Thrips are brown, black, or yellow, depending on the species. Under a heavy infestation, they cause premature wilting, delay leaf development, and distort the leaves. Thrips are also vectors of disease-causing bacteria, fungi, and viruses.


Closely related to mealybugs and aphids, whiteflies are small, white-winged insects that feed on plant sap. They lodge themselves on the undersides of leaves and suck the plant sap, weakening the plant and causing the leaves to go yellow. Whiteflies also produce honeydew, which can attract other pests and cause sooty mold to grow on your plants.

Fungus Gnats

Fungus gnats are small, winged insects that primarily attack indoor plants. They are attracted to the damp, humid conditions common in grow tents. Fungus gnats lay their eggs in the soil, and the larvae feed on plant roots and organic matter.

This feeding can damage the roots and make the plant susceptible to disease. The adults also feed on plant sap, weakening the plant further.

Snails and Slugs

Common in damp, humid environments, snails and slugs are another type of pest that can invade your grow tent. These slimy creatures feed on leaves, stems, and flowers and leave behind a slime trail that can attract other pests. They can also spread diseases to your edibles, such as rat lungworm disease.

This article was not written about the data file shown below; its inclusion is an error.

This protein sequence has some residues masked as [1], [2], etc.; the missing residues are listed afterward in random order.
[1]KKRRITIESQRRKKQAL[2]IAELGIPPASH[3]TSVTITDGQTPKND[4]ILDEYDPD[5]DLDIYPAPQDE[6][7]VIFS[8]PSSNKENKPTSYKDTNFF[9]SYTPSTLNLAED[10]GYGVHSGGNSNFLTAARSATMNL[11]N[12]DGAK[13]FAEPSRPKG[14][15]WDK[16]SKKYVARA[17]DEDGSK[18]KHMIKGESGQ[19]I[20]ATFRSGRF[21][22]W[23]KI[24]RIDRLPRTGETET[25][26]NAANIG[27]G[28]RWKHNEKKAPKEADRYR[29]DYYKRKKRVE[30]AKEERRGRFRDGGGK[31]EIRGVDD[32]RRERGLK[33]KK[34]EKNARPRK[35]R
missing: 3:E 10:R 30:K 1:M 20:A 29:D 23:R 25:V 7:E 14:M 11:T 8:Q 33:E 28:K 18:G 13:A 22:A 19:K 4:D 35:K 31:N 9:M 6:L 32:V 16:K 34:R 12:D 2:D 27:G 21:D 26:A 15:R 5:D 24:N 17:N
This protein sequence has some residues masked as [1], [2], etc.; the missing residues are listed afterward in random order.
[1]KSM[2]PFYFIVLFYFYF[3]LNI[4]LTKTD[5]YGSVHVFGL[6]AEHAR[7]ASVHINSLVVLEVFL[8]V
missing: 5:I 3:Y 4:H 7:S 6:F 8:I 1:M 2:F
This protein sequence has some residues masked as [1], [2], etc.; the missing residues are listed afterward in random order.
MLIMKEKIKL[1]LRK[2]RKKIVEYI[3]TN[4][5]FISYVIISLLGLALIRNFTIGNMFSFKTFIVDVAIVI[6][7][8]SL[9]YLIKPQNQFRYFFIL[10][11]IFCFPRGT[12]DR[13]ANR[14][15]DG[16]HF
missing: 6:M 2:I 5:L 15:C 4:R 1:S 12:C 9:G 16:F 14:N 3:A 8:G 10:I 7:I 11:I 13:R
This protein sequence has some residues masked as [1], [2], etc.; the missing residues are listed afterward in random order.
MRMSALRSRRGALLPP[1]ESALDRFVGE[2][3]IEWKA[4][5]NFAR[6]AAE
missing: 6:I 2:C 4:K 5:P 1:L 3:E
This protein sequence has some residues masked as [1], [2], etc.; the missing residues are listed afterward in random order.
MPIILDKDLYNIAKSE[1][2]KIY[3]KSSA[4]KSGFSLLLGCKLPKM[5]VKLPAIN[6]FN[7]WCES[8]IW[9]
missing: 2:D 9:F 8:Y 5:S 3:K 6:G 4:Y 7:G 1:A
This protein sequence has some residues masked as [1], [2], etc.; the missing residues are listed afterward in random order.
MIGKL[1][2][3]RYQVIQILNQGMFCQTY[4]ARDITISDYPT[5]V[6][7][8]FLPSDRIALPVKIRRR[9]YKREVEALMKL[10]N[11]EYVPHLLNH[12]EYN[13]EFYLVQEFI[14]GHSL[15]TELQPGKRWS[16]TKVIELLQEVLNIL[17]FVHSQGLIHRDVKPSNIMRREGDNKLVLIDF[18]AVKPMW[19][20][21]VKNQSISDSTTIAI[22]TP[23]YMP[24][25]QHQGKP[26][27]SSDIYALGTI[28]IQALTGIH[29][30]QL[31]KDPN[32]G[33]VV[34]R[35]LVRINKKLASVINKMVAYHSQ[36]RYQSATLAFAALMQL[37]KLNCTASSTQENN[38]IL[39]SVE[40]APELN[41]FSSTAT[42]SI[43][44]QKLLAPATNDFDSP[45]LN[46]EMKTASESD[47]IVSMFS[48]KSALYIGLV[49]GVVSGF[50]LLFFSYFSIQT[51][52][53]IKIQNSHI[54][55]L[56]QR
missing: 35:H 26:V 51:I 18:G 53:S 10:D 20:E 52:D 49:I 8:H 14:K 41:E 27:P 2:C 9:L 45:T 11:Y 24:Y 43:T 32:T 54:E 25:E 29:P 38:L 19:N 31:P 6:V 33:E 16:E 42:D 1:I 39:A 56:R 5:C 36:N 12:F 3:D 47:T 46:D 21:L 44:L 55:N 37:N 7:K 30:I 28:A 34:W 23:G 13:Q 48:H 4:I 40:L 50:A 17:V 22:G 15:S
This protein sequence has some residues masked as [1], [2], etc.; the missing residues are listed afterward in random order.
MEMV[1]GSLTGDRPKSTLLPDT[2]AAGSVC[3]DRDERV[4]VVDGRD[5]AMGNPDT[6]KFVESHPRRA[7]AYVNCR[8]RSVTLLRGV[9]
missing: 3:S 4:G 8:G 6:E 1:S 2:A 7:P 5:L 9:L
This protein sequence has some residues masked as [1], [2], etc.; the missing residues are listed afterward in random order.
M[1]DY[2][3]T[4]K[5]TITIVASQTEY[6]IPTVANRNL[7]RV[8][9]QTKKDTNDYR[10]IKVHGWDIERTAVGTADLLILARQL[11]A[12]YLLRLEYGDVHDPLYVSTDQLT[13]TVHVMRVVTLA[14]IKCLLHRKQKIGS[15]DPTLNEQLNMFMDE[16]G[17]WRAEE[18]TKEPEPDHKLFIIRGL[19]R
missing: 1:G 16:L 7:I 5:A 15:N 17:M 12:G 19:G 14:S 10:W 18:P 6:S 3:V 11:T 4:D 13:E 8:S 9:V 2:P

Spider Mites

Spider mites are tiny arachnids that feed on plant sap. They are common in warm, dry environments and can reproduce quickly. Spider mites attach themselves to the undersides of leaves, but in high infestation situations, they appear as clusters of yellow spots on the upper side of leaves.

They also spin webs that anchor them to the leaves and lay their eggs. As they feed, spider mites suck the chlorophyll out of the leaves, causing them to turn yellow or brown.


While they are more common in outdoor grow operations, grasshoppers can also find their way into grow tents. These voracious pests feed on leaves, stems, and flowers. They are particularly fond of young plants. A single grasshopper can eat its weight in vegetation daily, and a group can quickly decimate a crop.

Final Thoughts

Pests can be a huge deterrent to a successful grow tent operation, by damaging your plants, spreading disease, and reducing your yields.

Luckily there are several organic and inorganic ways to keep them under control. Try out a few of the above methods, and see what works best for you. Remember to use caution when using inorganic pesticides, and always follow the manufacturer’s instructions.